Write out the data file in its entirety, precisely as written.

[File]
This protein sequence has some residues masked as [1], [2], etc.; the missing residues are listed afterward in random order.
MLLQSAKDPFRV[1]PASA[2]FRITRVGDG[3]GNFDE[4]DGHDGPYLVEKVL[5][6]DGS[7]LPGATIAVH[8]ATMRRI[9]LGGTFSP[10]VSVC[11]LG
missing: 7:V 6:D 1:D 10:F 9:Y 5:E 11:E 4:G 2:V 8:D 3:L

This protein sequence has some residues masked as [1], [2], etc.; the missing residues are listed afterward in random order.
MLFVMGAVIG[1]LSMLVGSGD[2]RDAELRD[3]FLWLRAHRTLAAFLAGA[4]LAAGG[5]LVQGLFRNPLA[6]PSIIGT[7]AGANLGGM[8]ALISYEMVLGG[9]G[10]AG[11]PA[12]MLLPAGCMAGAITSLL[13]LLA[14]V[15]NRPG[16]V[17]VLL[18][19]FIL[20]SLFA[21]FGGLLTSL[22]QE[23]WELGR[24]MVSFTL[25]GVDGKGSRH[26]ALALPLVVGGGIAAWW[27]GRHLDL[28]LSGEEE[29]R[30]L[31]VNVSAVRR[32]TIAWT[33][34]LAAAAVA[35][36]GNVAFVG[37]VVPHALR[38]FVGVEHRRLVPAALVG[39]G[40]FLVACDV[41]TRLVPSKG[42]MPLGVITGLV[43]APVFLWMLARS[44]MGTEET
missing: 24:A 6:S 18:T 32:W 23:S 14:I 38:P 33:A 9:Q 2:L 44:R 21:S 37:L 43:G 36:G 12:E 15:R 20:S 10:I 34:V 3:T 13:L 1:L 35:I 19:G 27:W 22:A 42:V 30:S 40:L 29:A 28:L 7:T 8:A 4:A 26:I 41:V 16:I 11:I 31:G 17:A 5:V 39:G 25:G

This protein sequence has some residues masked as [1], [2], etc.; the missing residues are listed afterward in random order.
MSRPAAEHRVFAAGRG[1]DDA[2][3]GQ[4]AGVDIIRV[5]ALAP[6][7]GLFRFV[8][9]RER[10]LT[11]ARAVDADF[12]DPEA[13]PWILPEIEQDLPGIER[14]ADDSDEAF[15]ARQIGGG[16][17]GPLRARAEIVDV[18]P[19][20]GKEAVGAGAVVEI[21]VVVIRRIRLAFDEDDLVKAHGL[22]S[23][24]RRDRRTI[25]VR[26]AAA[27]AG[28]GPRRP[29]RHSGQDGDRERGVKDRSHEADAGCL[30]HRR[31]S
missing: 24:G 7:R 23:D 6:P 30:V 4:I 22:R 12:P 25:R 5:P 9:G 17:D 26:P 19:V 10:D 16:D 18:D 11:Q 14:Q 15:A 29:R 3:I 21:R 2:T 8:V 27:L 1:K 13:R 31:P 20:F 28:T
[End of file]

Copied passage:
This protein sequence has some residues masked as [1], [2], etc.; the missing residues are listed afterward in random order.
MLLQSAKDPFRV[1]PASA[2]FRITRVGDG[3]GNFDE[4]DGHDGPYLVEKVL[5][6]DGS[7]LPGATIAVH[8]ATMRRI[9]LGGTFSP[10]VSVC[11]LG
missing: 7:V 6:D 1:D 10:F 9:Y 5:E 11:E 4:G 2:V 8:D 3:L

This protein sequence has some residues masked as [1], [2], etc.; the missing residues are listed afterward in random order.
MLFVMGAVIG[1]LSMLVGSGD[2]RDAELRD[3]FLWLRAHRTLAAFLAGA[4]LAAGG[5]LVQGLFRNPLA[6]PSIIGT[7]AGANLGGM[8]ALISYEMVLGG[9]G[10]AG[11]PA[12]MLLPAGCMAGAITSLL[13]LLA[14]V[15]NRPG[16]V[17]VLL[18][19]FIL[20]SLFA[21]FGGLLTSL[22]QE[23]WELGR[24]MVSFTL[25]GVDGKGSRH[26]ALALPLVVGGGIAAWW[27]GRHLDL[28]LSGEEE[29]R[30]L[31]VNVSAVRR[32]TIAWT[33][34]LAAAAVA[35][36]GNVAFVG[37]VVPHALR[38]FVGVEHRRLVPAALVG[39]G[40]FLVACDV[41]TRLVPSKG[42]MPLGVITGLV[43]APVFLWMLARS[44]MGTEET
missing: 24:A 6:S 18:T 32:W 23:S 14:I 38:P 33:A 9:Q 2:L 44:R 21:S 37:L 43:G 36:G 12:E 15:R 20:S 10:I 34:V 3:T 13:L 1:L 35:I 19:G 27:W 22:A 42:V 30:S 40:L 29:A 28:L 7:T 8:A 4:A 26:I 41:V 16:I 11:I 31:G 17:A 5:V 39:G 25:G

This protein sequence has some residues masked as [1], [2], etc.; the missing residues are listed afterward in random order.
MSRPAAEHRVFAAGRG[1]DDA[2][3]GQ[4]AGVDIIRV[5]ALAP[6][7]GLFRFV[8][9]RER[10]LT[11]ARAVDADF[12]DPEA[13]PWILPEIEQDLPGIER[14]ADDSDEAF[15]ARQIGGG[16][17]GPLRARAEIVDV[18]P[19][20]GKEAVGAGAVVEI[21]VVVIRRIRLAFDEDDLVKAHGL[22]S[23][24]RRDRRTI[25]VR[26]AAA[27]AG[28]GPRRP[29]RHSGQDGDRERGVKDRSHEADAGCL[30]HRR[31]S
missing: 24:G 7:R 23:D 6:P 30:V 4:I 22:R 12:P 25:R 5:P 9:G 17:D 26:P 19:V 10:D 16:D 18:D 11:Q 14:Q 15:A 29:R 3:I 21:R 2:T 8:V 27:L 1:K 13:R 31:P 20:F 28:T